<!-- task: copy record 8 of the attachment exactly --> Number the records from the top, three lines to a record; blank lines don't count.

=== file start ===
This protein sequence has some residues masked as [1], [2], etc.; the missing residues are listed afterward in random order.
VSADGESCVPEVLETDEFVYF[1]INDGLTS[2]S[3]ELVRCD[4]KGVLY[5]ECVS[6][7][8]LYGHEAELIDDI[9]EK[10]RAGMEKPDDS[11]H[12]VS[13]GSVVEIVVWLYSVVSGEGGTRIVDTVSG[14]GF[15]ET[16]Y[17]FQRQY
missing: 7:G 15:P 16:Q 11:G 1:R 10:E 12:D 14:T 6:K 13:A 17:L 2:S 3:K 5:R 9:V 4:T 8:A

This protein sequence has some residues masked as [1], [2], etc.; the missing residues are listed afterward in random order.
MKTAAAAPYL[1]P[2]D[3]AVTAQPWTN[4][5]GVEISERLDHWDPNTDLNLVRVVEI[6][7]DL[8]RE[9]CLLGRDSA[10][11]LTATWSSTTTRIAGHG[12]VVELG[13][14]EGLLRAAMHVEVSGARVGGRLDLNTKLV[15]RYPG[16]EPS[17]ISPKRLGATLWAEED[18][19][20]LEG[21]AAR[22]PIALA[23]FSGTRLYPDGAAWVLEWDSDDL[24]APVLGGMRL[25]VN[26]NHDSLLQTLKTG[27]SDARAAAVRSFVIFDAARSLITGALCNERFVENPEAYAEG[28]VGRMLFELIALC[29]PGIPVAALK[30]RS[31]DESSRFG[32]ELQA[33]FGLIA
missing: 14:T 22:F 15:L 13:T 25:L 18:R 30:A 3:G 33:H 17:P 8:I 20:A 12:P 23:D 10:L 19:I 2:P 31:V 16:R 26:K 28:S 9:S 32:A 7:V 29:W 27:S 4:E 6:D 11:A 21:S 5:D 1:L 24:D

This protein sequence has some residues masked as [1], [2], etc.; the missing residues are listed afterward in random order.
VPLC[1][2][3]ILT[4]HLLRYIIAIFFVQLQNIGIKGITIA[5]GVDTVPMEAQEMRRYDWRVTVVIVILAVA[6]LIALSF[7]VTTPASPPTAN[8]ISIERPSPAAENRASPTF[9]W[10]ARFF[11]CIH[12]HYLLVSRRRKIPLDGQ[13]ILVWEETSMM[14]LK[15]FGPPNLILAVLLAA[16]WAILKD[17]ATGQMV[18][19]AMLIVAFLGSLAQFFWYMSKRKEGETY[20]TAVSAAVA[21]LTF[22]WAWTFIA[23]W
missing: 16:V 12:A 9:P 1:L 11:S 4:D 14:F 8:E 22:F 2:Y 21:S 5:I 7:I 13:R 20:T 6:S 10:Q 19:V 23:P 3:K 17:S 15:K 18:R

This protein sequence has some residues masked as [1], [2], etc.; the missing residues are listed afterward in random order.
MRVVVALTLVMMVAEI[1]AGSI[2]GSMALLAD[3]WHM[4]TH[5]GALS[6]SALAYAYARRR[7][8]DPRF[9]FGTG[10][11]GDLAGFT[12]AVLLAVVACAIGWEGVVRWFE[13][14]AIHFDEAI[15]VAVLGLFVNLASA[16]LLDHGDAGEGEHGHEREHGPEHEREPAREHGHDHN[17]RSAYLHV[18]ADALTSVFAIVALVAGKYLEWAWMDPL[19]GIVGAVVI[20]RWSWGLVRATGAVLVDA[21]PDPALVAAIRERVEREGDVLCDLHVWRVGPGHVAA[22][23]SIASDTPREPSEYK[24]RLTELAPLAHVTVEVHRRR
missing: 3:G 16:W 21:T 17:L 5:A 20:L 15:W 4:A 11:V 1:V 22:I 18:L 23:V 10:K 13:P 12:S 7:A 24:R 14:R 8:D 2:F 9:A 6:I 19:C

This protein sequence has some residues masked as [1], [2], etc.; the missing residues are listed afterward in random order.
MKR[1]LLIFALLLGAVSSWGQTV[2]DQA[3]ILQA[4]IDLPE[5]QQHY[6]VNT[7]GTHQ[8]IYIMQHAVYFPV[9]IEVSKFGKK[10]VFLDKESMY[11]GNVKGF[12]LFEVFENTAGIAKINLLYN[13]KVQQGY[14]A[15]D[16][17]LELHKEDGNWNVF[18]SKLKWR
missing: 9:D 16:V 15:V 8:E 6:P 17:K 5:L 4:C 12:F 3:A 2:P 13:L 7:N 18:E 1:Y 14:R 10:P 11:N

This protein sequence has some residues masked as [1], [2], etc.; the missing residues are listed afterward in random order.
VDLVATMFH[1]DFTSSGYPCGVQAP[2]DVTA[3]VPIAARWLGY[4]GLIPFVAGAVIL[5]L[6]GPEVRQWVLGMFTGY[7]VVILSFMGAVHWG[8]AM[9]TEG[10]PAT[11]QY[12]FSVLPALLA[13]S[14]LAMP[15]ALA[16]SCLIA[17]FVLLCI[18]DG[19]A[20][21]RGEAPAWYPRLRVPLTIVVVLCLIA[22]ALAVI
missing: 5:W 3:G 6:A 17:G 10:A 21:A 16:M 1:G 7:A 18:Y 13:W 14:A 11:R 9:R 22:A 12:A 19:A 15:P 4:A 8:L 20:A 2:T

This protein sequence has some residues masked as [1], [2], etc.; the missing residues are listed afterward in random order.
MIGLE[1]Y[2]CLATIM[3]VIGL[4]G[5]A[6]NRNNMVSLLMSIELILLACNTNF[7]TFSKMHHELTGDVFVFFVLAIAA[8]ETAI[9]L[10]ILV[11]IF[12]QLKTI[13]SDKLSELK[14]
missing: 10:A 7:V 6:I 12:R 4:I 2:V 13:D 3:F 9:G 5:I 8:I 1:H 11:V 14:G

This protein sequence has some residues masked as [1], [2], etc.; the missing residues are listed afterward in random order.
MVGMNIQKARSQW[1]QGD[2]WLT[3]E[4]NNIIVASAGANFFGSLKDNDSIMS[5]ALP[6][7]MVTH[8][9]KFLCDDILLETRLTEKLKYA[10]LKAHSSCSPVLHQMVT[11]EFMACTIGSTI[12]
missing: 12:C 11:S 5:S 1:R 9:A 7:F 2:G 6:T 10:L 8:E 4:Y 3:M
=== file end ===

This protein sequence has some residues masked as [1], [2], etc.; the missing residues are listed afterward in random order.
MVGMNIQKARSQW[1]QGD[2]WLT[3]E[4]NNIIVASAGANFFGSLKDNDSIMS[5]ALP[6][7]MVTH[8][9]KFLCDDILLETRLTEKLKYA[10]LKAHSSCSPVLHQMVT[11]EFMACTIGSTI[12]
missing: 12:C 11:S 5:S 1:R 9:A 7:F 2:G 6:T 10:L 8:E 4:Y 3:M